Glimmer of hope at Rafah crossing

Al Jazeera's Hashem Ahelbarra reports from the Rafah crossing as it briefly opens.

    Palestinians wait inside a bus, some are returning to
    the Rafah crossing for a fifth time [Reuters] 

    Guards overwhelmed

    One man tells us this is this is the fifth time he has had to show up on the border.

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    He says he wants the international community to stop the sufferings of the Palestinian people.

    A pregnant woman, Shadia, tells us she is tired, if she fails to cross today, her husband's residence will expire and they won't be able to leave Gaza.

    Her tears are more of frustration than pain, she can't stand the pressure and uncertainty.

    At one moment, the Palestinian security guards on duty were overwhelmed with the massive flow of furious travellers.

    One border guard tells us: "You should know that we are sympathetic with our people, we are here to help them and maintain order … but we want our borders to be under our control".

    Yusra says: "I am sick, I had to borrow money
    to survive, my daughter is also sick"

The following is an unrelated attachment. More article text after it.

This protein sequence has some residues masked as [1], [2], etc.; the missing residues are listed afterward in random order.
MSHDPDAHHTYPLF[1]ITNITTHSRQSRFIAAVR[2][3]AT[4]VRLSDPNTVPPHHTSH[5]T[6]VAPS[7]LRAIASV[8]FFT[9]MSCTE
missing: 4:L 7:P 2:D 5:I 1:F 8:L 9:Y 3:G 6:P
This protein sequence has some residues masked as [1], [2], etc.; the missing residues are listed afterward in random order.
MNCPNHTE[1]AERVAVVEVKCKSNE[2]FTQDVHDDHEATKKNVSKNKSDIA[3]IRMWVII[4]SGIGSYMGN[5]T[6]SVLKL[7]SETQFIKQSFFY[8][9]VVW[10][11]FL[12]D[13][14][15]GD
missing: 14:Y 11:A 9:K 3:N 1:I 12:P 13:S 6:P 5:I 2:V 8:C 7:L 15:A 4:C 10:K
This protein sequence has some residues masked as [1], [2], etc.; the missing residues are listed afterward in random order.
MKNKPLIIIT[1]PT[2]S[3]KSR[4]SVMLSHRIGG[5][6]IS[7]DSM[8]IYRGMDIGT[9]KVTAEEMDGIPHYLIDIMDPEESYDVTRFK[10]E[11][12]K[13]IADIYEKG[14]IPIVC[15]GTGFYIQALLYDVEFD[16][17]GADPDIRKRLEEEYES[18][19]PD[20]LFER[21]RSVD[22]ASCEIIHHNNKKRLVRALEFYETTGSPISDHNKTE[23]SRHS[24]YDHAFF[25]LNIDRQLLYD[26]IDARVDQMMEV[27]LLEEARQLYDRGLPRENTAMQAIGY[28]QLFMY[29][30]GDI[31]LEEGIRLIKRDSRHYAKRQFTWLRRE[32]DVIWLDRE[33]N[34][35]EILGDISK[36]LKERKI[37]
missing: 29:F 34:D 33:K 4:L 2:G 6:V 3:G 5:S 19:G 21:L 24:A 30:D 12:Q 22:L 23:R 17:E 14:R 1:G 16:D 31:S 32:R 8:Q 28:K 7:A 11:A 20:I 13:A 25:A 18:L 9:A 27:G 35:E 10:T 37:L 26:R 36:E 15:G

Yusra has just arrived from Egypt, but even there, her trip was not an easy one.

    She says: "I am sick, I have just been released from hospital in Egypt.

    "I had to wait for long hours at the crossing point for the last fifteen days.

    "I had to borrow money to survive, and my daughter is also sick".

    EU powerless

    Since the 2005 agreement between the Israelis, the Palestinians and the Egyptians, the Rafah crossing has been operating under the auspices of European Union (EU) observers… a task that turns out to be very delicate.

    Jose Vericat, an EU press officer: "At the end of the day there is just one solution and that is the border returns to normality, and we call on all sides to make sure the border returns to normality. 

    "We are a neutral party, we have no executive powers, we are only here to monitor the situation."

    Those who were lucky today made it to the final point, and once their passport was stamped, they knew nothing could now stop them from seeing the rest of the world.

    SOURCE: Al Jazeera



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